In the case of Palenquero, its lexicon is heavily borrowed from Spanish and Portuguese, the language of the slave traders who brought slaves over from Angola and the Congo and local African language Bantu languages, especially Kikongo.


First impressions

I was fascinated about San Basilio de Palenque and when I met some musicians in Cartagena who were from there, I asked straight away if I could come and visit their music and dance school. Of course as always  I was very welcome!

I got a local bus which dropped me on the side of road and then motos were waiting to transport people to the community. It was a good 15 minute journey, going deeper and deeper into the countryside and the roads becoming muddier as we approached Palenque.

I was dropped off and saw loads of people milling about in the street and in shops. I felt more than ever that I stood out as a white gringa. I went to meet Andreu, who I had met in Cartagena. He introduced me to my host, Solbays, a lovely lady with five young daughters. Her husband owns the town soundsystems and they had been mounted outside her house for a massive party. The music was so loud that we had to take our chairs half way up the street to have a conversation. We had a chat about what I was doing there, she was really helpful and said I could ask her anything about the culture.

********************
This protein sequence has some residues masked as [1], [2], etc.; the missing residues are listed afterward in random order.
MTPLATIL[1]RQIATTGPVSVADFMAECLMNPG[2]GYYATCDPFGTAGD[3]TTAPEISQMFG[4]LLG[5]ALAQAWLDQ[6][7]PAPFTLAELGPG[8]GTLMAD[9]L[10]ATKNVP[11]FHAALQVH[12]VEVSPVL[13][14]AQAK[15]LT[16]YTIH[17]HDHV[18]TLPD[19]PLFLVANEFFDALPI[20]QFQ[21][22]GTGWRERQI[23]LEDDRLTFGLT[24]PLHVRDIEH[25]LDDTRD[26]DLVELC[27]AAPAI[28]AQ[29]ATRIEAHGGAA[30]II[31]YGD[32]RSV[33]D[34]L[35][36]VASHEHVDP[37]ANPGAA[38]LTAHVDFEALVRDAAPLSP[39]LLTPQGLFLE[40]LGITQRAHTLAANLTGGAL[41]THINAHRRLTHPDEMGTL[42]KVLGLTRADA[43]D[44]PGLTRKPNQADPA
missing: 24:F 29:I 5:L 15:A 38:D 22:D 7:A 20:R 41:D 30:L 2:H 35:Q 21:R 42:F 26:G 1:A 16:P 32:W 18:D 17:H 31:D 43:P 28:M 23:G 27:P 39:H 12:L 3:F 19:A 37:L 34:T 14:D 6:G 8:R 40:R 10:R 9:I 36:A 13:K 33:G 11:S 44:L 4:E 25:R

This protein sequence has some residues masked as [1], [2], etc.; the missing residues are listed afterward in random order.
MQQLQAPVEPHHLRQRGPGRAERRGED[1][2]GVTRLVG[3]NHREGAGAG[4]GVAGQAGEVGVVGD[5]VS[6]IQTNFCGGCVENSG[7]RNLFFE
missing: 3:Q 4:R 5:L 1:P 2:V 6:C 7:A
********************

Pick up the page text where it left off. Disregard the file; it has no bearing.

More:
On first impressions you may think that Palenque is poor, but it´s not. No-one is living on the streets, no-one is dying of hunger. But it is a very simple way of living. Showers are a bucket of cold water, all the daughters sleep in the same bed. The girls had already broken up for holidays and when I asked them what they do each day, they just shrugged their shoulders ´nothing´. They spend a lot of the day watching TV and people just wander into each others´ houses to say hi. It´s a very fluid community. Everyone seems to be related somehow, or be very good friends. It had a nice feel to it.

There were so many pigs on the street! Not police, I mean like animals. They were chilling out there, like they were dogs or cats. Just so casual.


Batata Music and Dance school

To have ´batata´ in the caribbean is to have strength.